46

ISSN 1479-4403


Electronic Journal of e-Learning Volume 12 Issue 1 2014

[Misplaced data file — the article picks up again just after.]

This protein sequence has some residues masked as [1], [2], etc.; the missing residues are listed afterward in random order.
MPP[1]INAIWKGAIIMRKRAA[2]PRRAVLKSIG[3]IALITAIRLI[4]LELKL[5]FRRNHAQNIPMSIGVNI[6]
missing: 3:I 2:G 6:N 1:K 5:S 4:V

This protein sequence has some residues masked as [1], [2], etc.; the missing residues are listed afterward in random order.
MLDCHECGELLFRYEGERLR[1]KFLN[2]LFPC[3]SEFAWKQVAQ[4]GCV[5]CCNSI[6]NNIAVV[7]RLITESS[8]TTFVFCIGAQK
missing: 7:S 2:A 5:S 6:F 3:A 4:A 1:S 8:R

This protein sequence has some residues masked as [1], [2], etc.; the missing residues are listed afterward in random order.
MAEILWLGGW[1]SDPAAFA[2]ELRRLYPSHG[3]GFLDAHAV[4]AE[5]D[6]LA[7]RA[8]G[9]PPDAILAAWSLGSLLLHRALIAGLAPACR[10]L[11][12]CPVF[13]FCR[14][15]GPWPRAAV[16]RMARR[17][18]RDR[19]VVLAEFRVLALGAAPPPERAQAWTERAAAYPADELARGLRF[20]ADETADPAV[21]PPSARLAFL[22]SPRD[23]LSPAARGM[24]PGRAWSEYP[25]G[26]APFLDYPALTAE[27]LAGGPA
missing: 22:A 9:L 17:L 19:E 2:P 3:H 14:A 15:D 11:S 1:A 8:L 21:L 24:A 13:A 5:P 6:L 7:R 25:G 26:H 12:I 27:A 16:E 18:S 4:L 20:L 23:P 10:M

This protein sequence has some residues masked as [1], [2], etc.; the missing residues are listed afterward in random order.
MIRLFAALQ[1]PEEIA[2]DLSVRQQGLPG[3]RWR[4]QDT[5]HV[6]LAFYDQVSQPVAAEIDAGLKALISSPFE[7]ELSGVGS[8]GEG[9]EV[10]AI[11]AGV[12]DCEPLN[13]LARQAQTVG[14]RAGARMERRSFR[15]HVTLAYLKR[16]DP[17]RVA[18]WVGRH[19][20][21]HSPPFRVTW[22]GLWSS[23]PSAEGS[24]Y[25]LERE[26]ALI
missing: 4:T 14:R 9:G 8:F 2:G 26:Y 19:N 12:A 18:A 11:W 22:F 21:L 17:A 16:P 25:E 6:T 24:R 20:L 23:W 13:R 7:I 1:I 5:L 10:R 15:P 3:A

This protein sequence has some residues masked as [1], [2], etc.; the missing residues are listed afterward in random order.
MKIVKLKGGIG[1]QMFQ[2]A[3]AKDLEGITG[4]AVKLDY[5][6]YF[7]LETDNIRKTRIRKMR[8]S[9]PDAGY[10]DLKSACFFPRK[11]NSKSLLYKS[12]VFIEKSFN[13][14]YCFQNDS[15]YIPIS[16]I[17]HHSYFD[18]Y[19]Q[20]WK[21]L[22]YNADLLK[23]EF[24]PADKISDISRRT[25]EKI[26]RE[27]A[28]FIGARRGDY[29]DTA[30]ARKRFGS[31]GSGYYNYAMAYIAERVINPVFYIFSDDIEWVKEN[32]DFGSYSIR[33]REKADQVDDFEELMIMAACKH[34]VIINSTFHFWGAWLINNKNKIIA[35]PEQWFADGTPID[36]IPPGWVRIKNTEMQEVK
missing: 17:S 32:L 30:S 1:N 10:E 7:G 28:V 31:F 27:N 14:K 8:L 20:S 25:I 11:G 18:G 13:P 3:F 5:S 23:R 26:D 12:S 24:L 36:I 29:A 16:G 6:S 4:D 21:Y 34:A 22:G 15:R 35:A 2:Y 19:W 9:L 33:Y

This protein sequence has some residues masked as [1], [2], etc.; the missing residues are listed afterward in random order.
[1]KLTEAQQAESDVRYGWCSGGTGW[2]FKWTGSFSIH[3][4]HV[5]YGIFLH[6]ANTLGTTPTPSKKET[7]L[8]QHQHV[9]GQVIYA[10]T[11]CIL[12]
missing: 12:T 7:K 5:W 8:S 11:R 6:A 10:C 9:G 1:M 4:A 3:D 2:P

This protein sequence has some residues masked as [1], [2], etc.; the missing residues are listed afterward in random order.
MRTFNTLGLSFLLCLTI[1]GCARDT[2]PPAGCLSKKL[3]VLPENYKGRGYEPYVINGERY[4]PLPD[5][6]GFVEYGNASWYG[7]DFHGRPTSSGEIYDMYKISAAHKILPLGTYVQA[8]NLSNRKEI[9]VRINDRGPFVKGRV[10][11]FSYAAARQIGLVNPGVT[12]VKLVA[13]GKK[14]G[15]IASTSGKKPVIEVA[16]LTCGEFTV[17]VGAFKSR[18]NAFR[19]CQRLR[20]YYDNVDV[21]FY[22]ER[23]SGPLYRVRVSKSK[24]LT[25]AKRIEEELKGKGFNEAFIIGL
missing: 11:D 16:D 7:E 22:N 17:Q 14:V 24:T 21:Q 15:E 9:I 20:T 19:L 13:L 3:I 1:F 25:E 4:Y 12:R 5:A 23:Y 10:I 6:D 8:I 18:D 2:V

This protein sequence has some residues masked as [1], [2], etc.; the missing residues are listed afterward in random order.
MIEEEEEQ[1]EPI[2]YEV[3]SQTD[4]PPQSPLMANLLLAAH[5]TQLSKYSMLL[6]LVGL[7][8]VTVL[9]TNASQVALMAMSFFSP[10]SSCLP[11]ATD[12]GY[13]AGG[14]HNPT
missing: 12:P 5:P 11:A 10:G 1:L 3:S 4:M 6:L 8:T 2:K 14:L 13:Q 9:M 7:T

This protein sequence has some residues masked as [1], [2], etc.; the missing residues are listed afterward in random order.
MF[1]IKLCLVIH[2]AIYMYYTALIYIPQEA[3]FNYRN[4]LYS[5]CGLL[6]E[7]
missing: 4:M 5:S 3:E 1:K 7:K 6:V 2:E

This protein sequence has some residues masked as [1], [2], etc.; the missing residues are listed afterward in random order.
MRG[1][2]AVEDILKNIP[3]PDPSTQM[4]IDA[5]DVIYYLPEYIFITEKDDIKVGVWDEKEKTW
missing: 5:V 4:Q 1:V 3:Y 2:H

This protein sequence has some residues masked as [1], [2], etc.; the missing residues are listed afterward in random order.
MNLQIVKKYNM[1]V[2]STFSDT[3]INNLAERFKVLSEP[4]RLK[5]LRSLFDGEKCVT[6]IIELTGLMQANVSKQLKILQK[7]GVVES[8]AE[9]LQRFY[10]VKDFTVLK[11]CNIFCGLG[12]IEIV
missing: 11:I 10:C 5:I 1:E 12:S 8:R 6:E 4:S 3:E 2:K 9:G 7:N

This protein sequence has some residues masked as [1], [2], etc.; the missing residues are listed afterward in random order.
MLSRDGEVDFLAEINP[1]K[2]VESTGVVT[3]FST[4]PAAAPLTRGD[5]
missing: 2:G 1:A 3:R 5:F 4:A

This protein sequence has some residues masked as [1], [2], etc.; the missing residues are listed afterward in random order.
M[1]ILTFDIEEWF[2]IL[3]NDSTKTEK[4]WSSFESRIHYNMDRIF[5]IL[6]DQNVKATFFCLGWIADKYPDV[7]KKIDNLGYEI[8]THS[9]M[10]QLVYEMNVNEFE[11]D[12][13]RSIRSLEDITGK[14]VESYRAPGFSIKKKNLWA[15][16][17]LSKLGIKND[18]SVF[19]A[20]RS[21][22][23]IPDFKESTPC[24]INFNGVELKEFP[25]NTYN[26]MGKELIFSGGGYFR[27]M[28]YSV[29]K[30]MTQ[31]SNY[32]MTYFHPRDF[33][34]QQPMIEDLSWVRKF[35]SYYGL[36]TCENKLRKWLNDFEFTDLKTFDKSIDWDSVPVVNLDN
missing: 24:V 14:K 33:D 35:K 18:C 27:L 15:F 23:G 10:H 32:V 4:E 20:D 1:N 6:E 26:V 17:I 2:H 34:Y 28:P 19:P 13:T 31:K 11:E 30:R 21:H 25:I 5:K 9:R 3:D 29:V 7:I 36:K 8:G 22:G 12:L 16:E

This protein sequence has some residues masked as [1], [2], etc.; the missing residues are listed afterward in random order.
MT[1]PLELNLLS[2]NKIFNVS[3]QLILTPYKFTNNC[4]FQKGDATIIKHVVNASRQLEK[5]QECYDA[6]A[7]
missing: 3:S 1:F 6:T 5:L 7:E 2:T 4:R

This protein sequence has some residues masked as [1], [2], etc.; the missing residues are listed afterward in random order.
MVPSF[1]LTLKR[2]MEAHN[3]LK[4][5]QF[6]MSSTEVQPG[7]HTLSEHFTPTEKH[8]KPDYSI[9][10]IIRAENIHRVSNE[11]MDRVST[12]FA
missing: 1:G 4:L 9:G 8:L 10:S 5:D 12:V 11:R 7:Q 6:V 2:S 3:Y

furniture and as well as set up new furniture. To date, Campus Services has assisted with outfitting four library spaces, three teaching rooms, three undergraduate and graduate study spaces, and faculty offices at three of the four clinical sites. Partners outside the University of Botswana: Experience elsewhere has demonstrated north-south and northeast partnerships can be invaluable especially when effectively grounded within the local context (Miner and Missen, 2005; Frehywot et al., 2013). In addition to UB partners, BUP has been a crucial partner in providing mobile health expertise, specifically in offering f strategic and initial operational leadership for the mLearning Initiative. The relationship with BUP is a long-standing one in which BUP led collaborative research with UB SoM, UB Library and Orange Botswana that provided the basis for the upscale of the abovementioned tablet project. Based on the result of the pilot studies, UB SoM was able to identify the appropriate mobile device and data package for the mLearning Initiative (Goldbach et al., 2013). BUP continues to provide strategic leadership and partner engagement for the mLearning Initiative. Through the partnership with BUP, UB SoM also acquired support partnerships with Orange Botswana and Mangoes Mobile. Orange Botswana is a telecom company providing UB SoM with a highly subsidised SIM card package. Mangoes Mobile, a mobile consulting company, led the configuration of the initial 170 tablets. They developed processes and documentation for subsequent configuration, and continue to provide troubleshooting and strategic support for the mLearning Initiative. They also developed a user analytics platform that creates reports on usage of applications on the tablet. Another non-UB partner has been the team of superintendents at the four clinical sites who have become untiring champions for the UB SoM. In the midst of sometimes paralysing Ministry of Health and UB bureaucracies, they have found creative ways to provide invaluable space for UB SoM learners and faculty members at hospitals where space is a rare commodity. Besides making space available, another important aspect of support from the hospital superintendents has been their willingness to make provision for IT staff at their institutions to provide limited support to UB SoM where the university does not have IT personnel on the ground. At two of the hospitals where UB IT has no daily presence, Ministry of Health (MOH) IT personnel act as the first line of support for technology support. Overall, hospital superintendents have been active facilitators of UB SoM elearning strategy through the services they have provided and the opportunities they have made possible. Working with partners has enabled SoM to go beyond what could have been achieved independently. Overall, partnerships have borne much fruit as evidenced by the number of functional projects in just eighteen months. It has become apparent that it is not enough to engage partners initially, but that the relationships need to be continually nurtured. One has to move beyond initial engagement to managing relationships with service units in ways that move the process forward. As such, there is need to navigate institutional dynamics and systems with wisdom and discernment by engaging service departments with patience and respect. Additionally, being educated about policies and procedures of supporting departments has proved necessary. 2.4 Intentionally engaging faculty and students Beyond making technology available and acquiring the relevant support for projects, there is a need to provide training and support for faculty and learners to maximise the adoption and integration of technology effectively. Training ensures they have the requisite skills to take full advantage of the technology and minimise frustration (Nurjahan et al., 2002, Nartker et al., 2010; Frehywot et al., 2013). Moreover, faculty and students are important stakeholders to engage around developing a shared vision and receiving feedback since elearning integration is implemented for the benefit of their teaching and learning (Erah and Dairo, 2008; Maio and Ferreira, 2001).